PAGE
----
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Wolfpack miss out on British government emergency loan to prop up rugby league

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The British government is providing 16 million pounds ($28.1 million) to "safeguard the immediate future" of rugby league, which has been grounded by the global pandemic.

But funds from the emergency loan won't be available to the Toronto Wolfpack or France's Catalan Dragons and Toulouse Olympique. 

The money will go to the Rugby Football League, the sport's governing body in Britain. An RFL spokesman said how much will go to individual British clubs is to be determined.

Oliver Dowden, Britain's secretary of state for digital, culture, media and sport, called the emergency funds "a massive shot in the arm to secure the survival of rugby league."

"We recognize that many RFL clubs operate on very tight financial margins," he said in a statement. "Without their ability to stage matches with spectators and despite the government's extensive economic package, the professional game has come very close to collapsing."

"Sports across the board are facing unprecedented pressures, and we are supporting them through wider government measures," he added. "In this case we are intervening as an exception, not to save an individual business or organization, but to protect an entire sport, the community it supports, the World Cup held here next year and its legacy for generations to come."

England is hosting the 2021 Rugby League World Cup, which includes men's, women's and wheelchair competition.

On March 16, Super League and the Rugby Football League suspended play until April 3 due to COVID-19. The suspension was then made indefinite.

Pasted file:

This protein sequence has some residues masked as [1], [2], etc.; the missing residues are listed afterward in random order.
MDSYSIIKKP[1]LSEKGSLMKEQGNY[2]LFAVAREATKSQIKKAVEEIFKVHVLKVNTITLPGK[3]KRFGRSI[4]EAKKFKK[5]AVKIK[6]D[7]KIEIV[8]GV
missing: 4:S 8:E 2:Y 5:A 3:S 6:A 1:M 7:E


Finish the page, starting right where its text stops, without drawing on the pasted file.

The transatlantic Wolfpack (0-6-0) are currently on hiatus in England and have not played since March 11, when they blanked Huddersfield Giants 18-0 in the fifth round of the Challenge Cup.

Toronto and Catalan, the two non-English clubs in the 12-team Super League, face unique challenges with border closures and travel restrictions. It's the same for Toulouse, which currently tops the second-tier Betfred Championship.

The French government has put sports on hold until September. Ontario has said the return of sports will come later rather than sooner.

For the Wolfpack, it has been death by a thousand cuts in recent months. The transatlantic team was already shut out of a share of the Super League Sky TV deal by virtue of its agreement in joining the Super League.

With its home opener originally slated for April 18, it has yet to play at Lamport Stadium this season — meaning it has not collected any gate or concession revenue at Lamport Stadium. It may find itself having to play more home games in England, a scenario that would cut into its revenue given the need to find and pay for replacement venues.

And like the latest government cash injection, the Toronto team has not been eligible for British support because it is Canadian-owned.

The club has laid off its Canadian-based staff, who are eligible for government support here during the pandemic. Like other Super League clubs, Wolfpack players and staff have taken pay cuts.

Thursday's emergency loan was welcomed by Super League executive chairman Robert Elstone, who called it "critical and invaluable support."

"For many people, particularly in the north of England, rugby league is more than a sport," he said in a statement. "Our clubs are key employers and play an essential role in local economies. They are also vital social hubs where families bond and communities stand proudly together.

"This pledge by the government is indicative of the unique role Super League clubs play in those communities ... This news will alleviate some of those concerns and provide much-needed certainty about the future."

 

This report by The Canadian Press was first published April 30, 2020.

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Follow @NeilMDavidson on Twitter

Neil Davidson, The Canadian Press




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